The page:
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Gap Year Abroad

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the beginning

Ingrained in stone on my fireplace are the words: The only constant is change. The words spiraled through my life unnoticed and slightly ominous, but I remember my father repeating to me that I should never forget them. As a young girl in my family I began to learn to accept change and even look for it when needed. And now that I am seventeen and 5,352 miles away from the place with those five words I feel the true impact of change.

As I stood at the kiosk at the Portland Jetport with my family, almost everything I own, and my ticket to Valparaiso, I began to realize what I was doing. Though I was excited, nervous, interested, and a little scared before, it was not until I hugged my dad goodbye that I actualized the fact that I was leaving everything I had ever known behind me. My mind was a breathtaking mix of emotions. I had simply the address of my new home, the names of my family members, and a few other important documents. Never had I been to South America, lived without my family, lived anywhere except Maine, and been anywhere outside of the USA for more than three weeks. Not to mention that I would need to learn conversational Spanish in order to express myself and survive socially. So, basically, I was completely and utterly out of my comfort zone. 

When I arrived in Valparaiso, my world was a whirlwind. From the first person I met my mind was flooded with Spanish while simultaneously basking in the new scenery I now called home. I was overpowered by the unfamiliarity of everything around me. The next two days I explored the city, ate great food, slept my first night in a small hotel, met my new family the next morning, and moved into my new house. 

That was one week ago today. Every single custom in my life is different now. Rules, spoken and unspoken, are unfamiliar. Food and the tradition of food is new to me. The language has made me feel isolated and frustrated with myself, but I am slowly learning.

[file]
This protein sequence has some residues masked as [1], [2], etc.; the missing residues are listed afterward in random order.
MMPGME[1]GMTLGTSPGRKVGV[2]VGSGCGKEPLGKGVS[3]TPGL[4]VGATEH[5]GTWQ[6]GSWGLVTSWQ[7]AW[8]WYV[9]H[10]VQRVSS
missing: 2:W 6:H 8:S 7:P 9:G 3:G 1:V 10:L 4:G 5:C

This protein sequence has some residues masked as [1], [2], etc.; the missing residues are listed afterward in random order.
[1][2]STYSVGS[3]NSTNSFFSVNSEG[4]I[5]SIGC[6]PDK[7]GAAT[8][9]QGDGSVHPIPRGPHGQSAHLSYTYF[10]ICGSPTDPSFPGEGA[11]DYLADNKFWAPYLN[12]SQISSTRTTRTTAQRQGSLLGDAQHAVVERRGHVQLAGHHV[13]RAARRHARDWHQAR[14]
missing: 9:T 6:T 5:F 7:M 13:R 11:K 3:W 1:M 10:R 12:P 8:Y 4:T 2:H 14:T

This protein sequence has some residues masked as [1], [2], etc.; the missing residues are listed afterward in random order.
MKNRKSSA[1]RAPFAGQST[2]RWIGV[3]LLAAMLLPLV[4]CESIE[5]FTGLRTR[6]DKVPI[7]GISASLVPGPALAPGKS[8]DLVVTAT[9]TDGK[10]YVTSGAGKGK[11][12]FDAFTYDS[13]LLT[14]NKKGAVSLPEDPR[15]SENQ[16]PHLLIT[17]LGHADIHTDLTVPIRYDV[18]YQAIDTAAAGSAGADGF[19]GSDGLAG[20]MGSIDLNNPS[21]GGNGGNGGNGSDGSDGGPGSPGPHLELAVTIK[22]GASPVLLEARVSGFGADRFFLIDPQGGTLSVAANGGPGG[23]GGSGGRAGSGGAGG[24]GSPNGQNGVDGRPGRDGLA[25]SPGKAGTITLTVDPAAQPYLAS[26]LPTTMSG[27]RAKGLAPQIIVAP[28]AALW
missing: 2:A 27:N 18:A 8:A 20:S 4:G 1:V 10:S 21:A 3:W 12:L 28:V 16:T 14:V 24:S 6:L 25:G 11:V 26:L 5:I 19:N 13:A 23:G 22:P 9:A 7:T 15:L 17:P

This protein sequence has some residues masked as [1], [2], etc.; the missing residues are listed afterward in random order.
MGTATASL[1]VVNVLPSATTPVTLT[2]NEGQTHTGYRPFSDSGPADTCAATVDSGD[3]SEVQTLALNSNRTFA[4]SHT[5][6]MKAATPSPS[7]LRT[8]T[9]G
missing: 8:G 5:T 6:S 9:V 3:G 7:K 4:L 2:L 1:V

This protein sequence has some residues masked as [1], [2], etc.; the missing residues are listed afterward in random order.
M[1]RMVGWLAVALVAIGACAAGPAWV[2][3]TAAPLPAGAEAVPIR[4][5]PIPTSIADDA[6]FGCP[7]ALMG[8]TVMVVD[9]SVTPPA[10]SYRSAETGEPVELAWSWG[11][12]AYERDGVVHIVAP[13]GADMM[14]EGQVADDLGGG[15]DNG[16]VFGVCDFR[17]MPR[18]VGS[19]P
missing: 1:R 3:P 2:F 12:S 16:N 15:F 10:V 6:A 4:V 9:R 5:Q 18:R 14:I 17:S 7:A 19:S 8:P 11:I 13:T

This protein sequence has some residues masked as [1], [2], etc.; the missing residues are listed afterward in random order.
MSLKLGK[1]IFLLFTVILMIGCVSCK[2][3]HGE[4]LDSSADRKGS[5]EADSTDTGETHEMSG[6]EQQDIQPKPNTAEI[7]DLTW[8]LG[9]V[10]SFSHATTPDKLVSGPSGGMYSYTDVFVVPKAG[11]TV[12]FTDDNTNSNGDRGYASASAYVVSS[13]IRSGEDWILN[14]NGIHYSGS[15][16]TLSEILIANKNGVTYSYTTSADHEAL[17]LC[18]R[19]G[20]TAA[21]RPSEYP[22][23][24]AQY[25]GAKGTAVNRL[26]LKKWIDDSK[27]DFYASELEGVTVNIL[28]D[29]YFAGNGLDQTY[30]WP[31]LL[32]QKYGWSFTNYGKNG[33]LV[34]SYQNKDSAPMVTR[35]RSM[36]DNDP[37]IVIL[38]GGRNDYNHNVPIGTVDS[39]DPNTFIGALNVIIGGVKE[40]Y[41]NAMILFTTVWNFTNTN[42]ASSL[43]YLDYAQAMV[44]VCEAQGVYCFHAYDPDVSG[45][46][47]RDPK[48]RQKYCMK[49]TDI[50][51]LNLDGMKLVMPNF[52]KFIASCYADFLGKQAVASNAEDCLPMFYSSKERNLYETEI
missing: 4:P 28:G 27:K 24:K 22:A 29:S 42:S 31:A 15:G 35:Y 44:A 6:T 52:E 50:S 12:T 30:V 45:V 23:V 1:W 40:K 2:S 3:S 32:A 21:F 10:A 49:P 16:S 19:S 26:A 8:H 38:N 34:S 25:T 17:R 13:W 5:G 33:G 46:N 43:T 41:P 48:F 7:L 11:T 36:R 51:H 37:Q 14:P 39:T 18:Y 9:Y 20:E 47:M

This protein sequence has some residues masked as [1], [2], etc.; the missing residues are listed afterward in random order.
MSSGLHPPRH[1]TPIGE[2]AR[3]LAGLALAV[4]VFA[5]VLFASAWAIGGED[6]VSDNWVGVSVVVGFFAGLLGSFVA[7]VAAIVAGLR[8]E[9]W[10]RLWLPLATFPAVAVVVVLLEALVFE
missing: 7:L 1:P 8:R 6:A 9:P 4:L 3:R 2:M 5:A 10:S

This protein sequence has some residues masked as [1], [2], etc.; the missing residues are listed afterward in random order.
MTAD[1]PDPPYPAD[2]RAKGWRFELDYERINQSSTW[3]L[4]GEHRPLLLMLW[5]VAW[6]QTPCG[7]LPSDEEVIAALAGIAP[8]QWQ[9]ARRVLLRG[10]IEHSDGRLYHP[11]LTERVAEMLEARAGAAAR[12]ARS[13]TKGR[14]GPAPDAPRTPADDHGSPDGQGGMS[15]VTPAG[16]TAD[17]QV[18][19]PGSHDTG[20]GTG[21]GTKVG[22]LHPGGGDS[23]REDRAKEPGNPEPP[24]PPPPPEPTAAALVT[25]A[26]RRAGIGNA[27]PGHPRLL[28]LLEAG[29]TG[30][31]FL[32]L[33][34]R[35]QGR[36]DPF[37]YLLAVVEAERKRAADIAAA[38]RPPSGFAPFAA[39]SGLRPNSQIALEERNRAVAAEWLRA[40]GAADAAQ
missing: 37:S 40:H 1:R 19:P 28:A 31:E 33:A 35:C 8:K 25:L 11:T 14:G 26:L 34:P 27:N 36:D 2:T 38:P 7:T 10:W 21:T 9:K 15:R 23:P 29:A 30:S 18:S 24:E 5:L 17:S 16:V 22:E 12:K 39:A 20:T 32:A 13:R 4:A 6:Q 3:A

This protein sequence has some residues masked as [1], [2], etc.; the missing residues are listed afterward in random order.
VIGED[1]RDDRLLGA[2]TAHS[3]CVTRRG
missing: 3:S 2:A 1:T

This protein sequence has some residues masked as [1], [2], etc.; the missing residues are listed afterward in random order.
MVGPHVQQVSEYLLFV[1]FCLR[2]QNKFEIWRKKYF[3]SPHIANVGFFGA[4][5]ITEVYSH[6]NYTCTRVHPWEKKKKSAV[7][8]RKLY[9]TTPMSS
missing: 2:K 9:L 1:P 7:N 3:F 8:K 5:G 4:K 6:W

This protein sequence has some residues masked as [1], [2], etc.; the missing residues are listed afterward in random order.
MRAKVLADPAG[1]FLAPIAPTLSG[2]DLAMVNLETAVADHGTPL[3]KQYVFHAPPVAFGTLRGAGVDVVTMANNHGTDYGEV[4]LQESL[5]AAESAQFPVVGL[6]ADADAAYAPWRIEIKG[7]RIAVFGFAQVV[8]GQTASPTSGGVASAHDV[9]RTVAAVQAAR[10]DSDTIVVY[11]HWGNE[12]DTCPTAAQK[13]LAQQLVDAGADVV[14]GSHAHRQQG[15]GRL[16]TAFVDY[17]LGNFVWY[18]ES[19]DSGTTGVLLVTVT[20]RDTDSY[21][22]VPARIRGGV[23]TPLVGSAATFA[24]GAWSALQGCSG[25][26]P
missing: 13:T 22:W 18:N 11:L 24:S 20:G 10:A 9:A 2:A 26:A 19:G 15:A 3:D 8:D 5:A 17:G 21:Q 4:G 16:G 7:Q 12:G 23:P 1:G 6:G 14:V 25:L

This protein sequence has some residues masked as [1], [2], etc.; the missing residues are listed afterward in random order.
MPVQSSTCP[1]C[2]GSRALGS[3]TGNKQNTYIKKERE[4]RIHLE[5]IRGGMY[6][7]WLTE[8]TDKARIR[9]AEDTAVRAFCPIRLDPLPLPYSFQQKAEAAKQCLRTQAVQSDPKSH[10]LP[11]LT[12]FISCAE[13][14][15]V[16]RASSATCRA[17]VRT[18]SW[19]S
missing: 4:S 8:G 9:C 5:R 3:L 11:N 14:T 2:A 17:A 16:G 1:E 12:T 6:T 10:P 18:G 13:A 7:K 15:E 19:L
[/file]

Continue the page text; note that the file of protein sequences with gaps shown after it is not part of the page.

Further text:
Over this past week when I felt overwhelmed, I took a deep breath and remembered to accept the change. In that moment after I exhaled, I felt more confident, and slightly successful from that little piece I had just overcome.

Sometimes change is inevitable, and sometimes we put it upon ourselves. Either way, change is a necessity in being a human. I know little of what is ahead of me in the next four months living in Valparaiso, Chile. But I do know that I will be learning every day. 

As the saying goes, I will always be facing change. Instead of fearing the panic that comes with change, over my Gap Year I am learning to accept change fully. I let it overflow me with worry, but most importantly, welcome that uncertainty with the peacefulness that I am creating myself through this foreign life. Every night I go to bed with a smile knowing that my experiences of the day, no matter how small, are life changing.


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Gap Bloggers

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